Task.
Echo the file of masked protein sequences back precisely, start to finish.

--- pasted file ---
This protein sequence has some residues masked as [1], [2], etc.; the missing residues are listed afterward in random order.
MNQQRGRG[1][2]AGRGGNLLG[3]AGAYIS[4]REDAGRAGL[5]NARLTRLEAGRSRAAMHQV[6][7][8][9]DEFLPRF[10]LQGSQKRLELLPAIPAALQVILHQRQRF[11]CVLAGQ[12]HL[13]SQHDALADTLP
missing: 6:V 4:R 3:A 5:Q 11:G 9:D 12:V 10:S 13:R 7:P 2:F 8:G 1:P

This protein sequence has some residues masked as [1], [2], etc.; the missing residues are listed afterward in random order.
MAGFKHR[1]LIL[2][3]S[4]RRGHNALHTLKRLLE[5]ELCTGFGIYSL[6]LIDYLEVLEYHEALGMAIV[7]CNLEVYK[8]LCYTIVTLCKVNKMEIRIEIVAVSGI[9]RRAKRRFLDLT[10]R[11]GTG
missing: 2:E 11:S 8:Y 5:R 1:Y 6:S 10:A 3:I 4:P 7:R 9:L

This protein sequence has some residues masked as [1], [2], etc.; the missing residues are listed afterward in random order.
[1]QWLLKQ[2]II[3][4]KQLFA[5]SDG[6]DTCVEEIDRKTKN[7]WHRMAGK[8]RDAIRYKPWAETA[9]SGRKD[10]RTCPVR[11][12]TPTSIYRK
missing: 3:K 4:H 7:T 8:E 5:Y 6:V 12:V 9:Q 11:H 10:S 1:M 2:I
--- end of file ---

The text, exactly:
This protein sequence has some residues masked as [1], [2], etc.; the missing residues are listed afterward in random order.
MNQQRGRG[1][2]AGRGGNLLG[3]AGAYIS[4]REDAGRAGL[5]NARLTRLEAGRSRAAMHQV[6][7][8][9]DEFLPRF[10]LQGSQKRLELLPAIPAALQVILHQRQRF[11]CVLAGQ[12]HL[13]SQHDALADTLP
missing: 6:V 4:R 3:A 5:Q 11:G 9:D 12:V 10:S 13:R 7:P 2:F 8:G 1:P

This protein sequence has some residues masked as [1], [2], etc.; the missing residues are listed afterward in random order.
MAGFKHR[1]LIL[2][3]S[4]RRGHNALHTLKRLLE[5]ELCTGFGIYSL[6]LIDYLEVLEYHEALGMAIV[7]CNLEVYK[8]LCYTIVTLCKVNKMEIRIEIVAVSGI[9]RRAKRRFLDLT[10]R[11]GTG
missing: 2:E 11:S 8:Y 5:R 1:Y 6:S 10:A 3:I 4:P 7:R 9:L

This protein sequence has some residues masked as [1], [2], etc.; the missing residues are listed afterward in random order.
[1]QWLLKQ[2]II[3][4]KQLFA[5]SDG[6]DTCVEEIDRKTKN[7]WHRMAGK[8]RDAIRYKPWAETA[9]SGRKD[10]RTCPVR[11][12]TPTSIYRK
missing: 3:K 4:H 7:T 8:E 5:Y 6:V 12:V 9:Q 11:H 10:S 1:M 2:I